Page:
Although incarceration and violence are mostly associated with males, the current statistics show that the situation has changed. The number of females who have been sentenced to imprisonment or is on probation has grown considerably. The wars on drugs, substance abuse, mental illness, and abuse of physical, emotional, or sexual character are the main reasons that make women get into prison. One can regard the growth of female prisoners as the reverse of the coin that accompanied the growth of females’ rights in all spheres. However, gender differentiation between prisoners is not only the issue of moral or stereotypic views. This problem deserves particular attention because of females’ gender-specific needs on all levels, which make their experiences in the criminal justice system even more devastating than those of men. Moreover, female incarceration has a huge negative effect on social welfare as their significance for the family is crucial. Hence, women in the criminal justice system form a specific population that faces intolerable challenges and need special treatment predetermined by their physical and emotional peculiarities. The aim of this paper is to focus on the main factors that point out that protection of health and safety of females in prison should facilitate their reentry into the community that was common for them previously.
The number of women who get into prison grew considerably during the last century. It has become twice more than the number of males and “800 percent more” in contrast to the statistics of the end of the 20th century. Non-violent offenses and crimes related to drugs were marked out by Ajinkya (2012) as the most common ones. Moreover, women of color are referred to these statistics much more often than white females. Their number exceeds the latter in three times. Racial minorities with underprivileged background form the group that risks getting into prison. Regarding the statistics of the reasons that proceed with crimes, the PRA (2005) distinguished between several regularities. Firstly, about half of the incarcerated women suffered from drugs or alcohol abuse at the period when offense or crime was committed.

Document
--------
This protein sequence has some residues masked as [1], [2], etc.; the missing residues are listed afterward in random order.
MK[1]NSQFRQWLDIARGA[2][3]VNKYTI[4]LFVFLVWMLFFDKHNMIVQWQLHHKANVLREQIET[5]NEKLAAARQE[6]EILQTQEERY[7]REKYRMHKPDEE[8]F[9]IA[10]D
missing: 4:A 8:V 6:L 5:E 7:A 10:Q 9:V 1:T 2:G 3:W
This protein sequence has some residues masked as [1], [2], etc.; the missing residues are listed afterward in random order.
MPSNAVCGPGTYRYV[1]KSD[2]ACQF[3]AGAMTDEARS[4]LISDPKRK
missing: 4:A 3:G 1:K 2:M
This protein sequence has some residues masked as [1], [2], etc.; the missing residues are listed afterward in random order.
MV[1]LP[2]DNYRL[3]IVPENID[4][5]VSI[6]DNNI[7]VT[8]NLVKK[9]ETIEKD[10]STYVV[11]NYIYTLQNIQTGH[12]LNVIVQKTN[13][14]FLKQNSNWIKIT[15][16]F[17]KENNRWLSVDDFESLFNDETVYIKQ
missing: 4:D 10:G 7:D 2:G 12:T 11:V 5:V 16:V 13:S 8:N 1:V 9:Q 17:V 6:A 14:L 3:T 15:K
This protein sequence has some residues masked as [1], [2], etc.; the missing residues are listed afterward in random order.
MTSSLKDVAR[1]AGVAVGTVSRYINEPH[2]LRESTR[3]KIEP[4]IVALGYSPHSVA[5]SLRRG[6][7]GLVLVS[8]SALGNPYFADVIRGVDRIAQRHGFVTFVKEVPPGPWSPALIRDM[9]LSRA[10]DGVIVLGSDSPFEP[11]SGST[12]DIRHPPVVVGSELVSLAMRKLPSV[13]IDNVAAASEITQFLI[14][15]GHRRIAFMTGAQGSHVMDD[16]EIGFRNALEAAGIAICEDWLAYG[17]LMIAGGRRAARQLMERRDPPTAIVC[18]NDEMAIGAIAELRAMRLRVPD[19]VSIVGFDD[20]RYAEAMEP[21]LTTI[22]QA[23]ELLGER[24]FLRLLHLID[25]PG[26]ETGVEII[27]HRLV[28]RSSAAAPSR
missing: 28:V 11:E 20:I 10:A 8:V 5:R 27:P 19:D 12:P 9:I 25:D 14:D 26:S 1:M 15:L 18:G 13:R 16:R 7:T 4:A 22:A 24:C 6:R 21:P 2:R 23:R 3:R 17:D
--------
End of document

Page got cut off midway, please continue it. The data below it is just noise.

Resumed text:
Approximately 44% of females who were incarcerated reported sexual assaults during their lives. Women in prison were mostly brought up in single-parent families and lived in poor conditions. Such life obviously had a strong impact on their personality development and a high level of aggressiveness. According to the same research, full-time employment also had a positive impact on crimes prevention. However, all of the incarcerated women. regardless of the color of their skin, get under the great risk of sexual abuse and medical neglect. Women of different age are often marked out by “the disturbing history of…abuse” in the emotional, sexual, and physical spheres. Such violence is widely spread and in 70 % of occurrences is predetermined by monitoring of women in bathrooms, showers, and all other places by male guards. However, if rape, sexual assault, or extortion are considered as brutal crimes out of prison, the same actions during body searches are very often ignored. The ability to condemn prison workers for such behavior is not likely to be crowned with success. Stopping the visits of children, which can be impelled by the prison authorities, is also the violation of female prisoners’ rights that has a strong negative influence on their emotional state. Therefore, one can see that the psychological and physiological peculiarities of different genders are always the central issues in all cases that deal with this population sample. Humiliation and dehumanizing treatment of women in prisons are more influential for them than for men. Drug addictions, spouse abuse, loss of children are the events that make women need counseling and support. In many cases, rehabilitation that is necessary and can be even more cost-effective for society is not provided. Furthermore, the liaison with children and emotional sufferings of both parties are also neglected. Another inhuman and even unconstitutional treatment happens to pregnant females, who are “shackled during labor or delivery”. Such practices put under risk the health of a woman and a child. Additionally, basic reproductive health services are not provided to incarcerated females. For instance, prison limits the ability to get pregnancy testing, abortion services, prenatal care, screening, and many others that are normally accessible for any woman out of prison. Another issue regarding female imprisonment that should make the government pay special attention to justice is related to conviction background. Many of women’s crimes are connected with their attempts to defend themselves or their children from abuse.